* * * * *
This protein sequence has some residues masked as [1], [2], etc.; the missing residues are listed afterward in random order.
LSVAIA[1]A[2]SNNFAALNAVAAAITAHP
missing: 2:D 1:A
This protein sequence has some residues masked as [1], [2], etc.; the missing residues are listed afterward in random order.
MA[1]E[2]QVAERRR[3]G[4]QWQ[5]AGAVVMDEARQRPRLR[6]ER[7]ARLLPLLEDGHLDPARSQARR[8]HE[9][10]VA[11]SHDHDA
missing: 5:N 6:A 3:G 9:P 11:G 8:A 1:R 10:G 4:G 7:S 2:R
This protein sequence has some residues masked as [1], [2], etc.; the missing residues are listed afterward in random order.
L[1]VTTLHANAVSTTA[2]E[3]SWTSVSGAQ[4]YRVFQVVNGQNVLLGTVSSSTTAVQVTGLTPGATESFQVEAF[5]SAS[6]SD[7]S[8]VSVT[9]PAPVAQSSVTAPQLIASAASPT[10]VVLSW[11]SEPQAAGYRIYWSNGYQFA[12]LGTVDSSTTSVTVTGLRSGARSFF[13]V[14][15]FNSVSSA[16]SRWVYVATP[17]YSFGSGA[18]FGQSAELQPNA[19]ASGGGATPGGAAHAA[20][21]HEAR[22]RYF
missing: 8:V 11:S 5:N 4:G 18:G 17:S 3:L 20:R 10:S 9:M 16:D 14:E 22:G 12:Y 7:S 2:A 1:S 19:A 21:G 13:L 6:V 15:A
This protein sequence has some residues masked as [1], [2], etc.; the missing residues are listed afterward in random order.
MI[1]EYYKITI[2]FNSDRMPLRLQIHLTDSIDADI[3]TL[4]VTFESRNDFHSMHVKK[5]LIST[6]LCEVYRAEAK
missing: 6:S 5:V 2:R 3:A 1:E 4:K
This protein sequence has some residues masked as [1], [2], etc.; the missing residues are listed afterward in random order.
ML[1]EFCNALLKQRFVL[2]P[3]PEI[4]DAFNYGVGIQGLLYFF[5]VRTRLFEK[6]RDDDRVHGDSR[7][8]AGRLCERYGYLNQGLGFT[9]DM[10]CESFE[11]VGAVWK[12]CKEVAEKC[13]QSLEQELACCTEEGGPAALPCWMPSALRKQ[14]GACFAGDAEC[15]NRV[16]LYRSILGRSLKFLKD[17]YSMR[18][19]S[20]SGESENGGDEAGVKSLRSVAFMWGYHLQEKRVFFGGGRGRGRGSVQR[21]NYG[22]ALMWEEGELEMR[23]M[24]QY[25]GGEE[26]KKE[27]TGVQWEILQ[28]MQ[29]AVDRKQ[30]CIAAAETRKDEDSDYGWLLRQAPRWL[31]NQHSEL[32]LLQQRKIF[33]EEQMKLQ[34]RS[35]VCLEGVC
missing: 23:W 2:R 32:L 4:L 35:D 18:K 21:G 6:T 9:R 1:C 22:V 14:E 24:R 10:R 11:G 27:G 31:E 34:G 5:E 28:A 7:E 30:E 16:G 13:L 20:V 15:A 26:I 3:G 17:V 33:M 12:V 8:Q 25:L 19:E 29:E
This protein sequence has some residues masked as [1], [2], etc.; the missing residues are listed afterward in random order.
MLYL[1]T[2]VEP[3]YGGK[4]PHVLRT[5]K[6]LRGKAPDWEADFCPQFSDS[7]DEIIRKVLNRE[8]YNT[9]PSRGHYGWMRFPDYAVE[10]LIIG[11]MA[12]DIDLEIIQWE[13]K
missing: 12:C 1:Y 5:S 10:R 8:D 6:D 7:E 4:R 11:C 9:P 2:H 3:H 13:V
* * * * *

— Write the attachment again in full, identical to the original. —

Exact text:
This protein sequence has some residues masked as [1], [2], etc.; the missing residues are listed afterward in random order.
LSVAIA[1]A[2]SNNFAALNAVAAAITAHP
missing: 2:D 1:A
This protein sequence has some residues masked as [1], [2], etc.; the missing residues are listed afterward in random order.
MA[1]E[2]QVAERRR[3]G[4]QWQ[5]AGAVVMDEARQRPRLR[6]ER[7]ARLLPLLEDGHLDPARSQARR[8]HE[9][10]VA[11]SHDHDA
missing: 5:N 6:A 3:G 9:P 11:G 8:A 1:R 10:G 4:G 7:S 2:R
This protein sequence has some residues masked as [1], [2], etc.; the missing residues are listed afterward in random order.
L[1]VTTLHANAVSTTA[2]E[3]SWTSVSGAQ[4]YRVFQVVNGQNVLLGTVSSSTTAVQVTGLTPGATESFQVEAF[5]SAS[6]SD[7]S[8]VSVT[9]PAPVAQSSVTAPQLIASAASPT[10]VVLSW[11]SEPQAAGYRIYWSNGYQFA[12]LGTVDSSTTSVTVTGLRSGARSFF[13]V[14][15]FNSVSSA[16]SRWVYVATP[17]YSFGSGA[18]FGQSAELQPNA[19]ASGGGATPGGAAHAA[20][21]HEAR[22]RYF
missing: 8:V 11:S 5:N 4:G 18:G 17:S 3:L 20:R 10:S 9:M 16:D 14:E 22:G 12:Y 7:S 2:A 1:S 19:A 21:G 13:L 6:V 15:A
This protein sequence has some residues masked as [1], [2], etc.; the missing residues are listed afterward in random order.
MI[1]EYYKITI[2]FNSDRMPLRLQIHLTDSIDADI[3]TL[4]VTFESRNDFHSMHVKK[5]LIST[6]LCEVYRAEAK
missing: 6:S 5:V 2:R 3:A 1:E 4:K
This protein sequence has some residues masked as [1], [2], etc.; the missing residues are listed afterward in random order.
ML[1]EFCNALLKQRFVL[2]P[3]PEI[4]DAFNYGVGIQGLLYFF[5]VRTRLFEK[6]RDDDRVHGDSR[7][8]AGRLCERYGYLNQGLGFT[9]DM[10]CESFE[11]VGAVWK[12]CKEVAEKC[13]QSLEQELACCTEEGGPAALPCWMPSALRKQ[14]GACFAGDAEC[15]NRV[16]LYRSILGRSLKFLKD[17]YSMR[18][19]S[20]SGESENGGDEAGVKSLRSVAFMWGYHLQEKRVFFGGGRGRGRGSVQR[21]NYG[22]ALMWEEGELEMR[23]M[24]QY[25]GGEE[26]KKE[27]TGVQWEILQ[28]MQ[29]AVDRKQ[30]CIAAAETRKDEDSDYGWLLRQAPRWL[31]NQHSEL[32]LLQQRKIF[33]EEQMKLQ[34]RS[35]VCLEGVC
missing: 23:W 2:R 32:L 4:L 35:D 18:K 21:G 6:T 9:R 1:C 22:V 14:E 24:R 10:R 11:G 27:G 31:E 34:G 5:E 28:A 7:E 30:E 16:G 13:L 20:V 15:A 26:I 3:G 17:V 33:M 12:V 8:Q 25:L 19:E 29:E
This protein sequence has some residues masked as [1], [2], etc.; the missing residues are listed afterward in random order.
MLYL[1]T[2]VEP[3]YGGK[4]PHVLRT[5]K[6]LRGKAPDWEADFCPQFSDS[7]DEIIRKVLNRE[8]YNT[9]PSRGHYGWMRFPDYAVE[10]LIIG[11]MA[12]DIDLEIIQWE[13]K
missing: 12:C 1:Y 5:S 10:R 8:D 6:D 7:E 4:R 11:C 9:P 2:H 3:H 13:V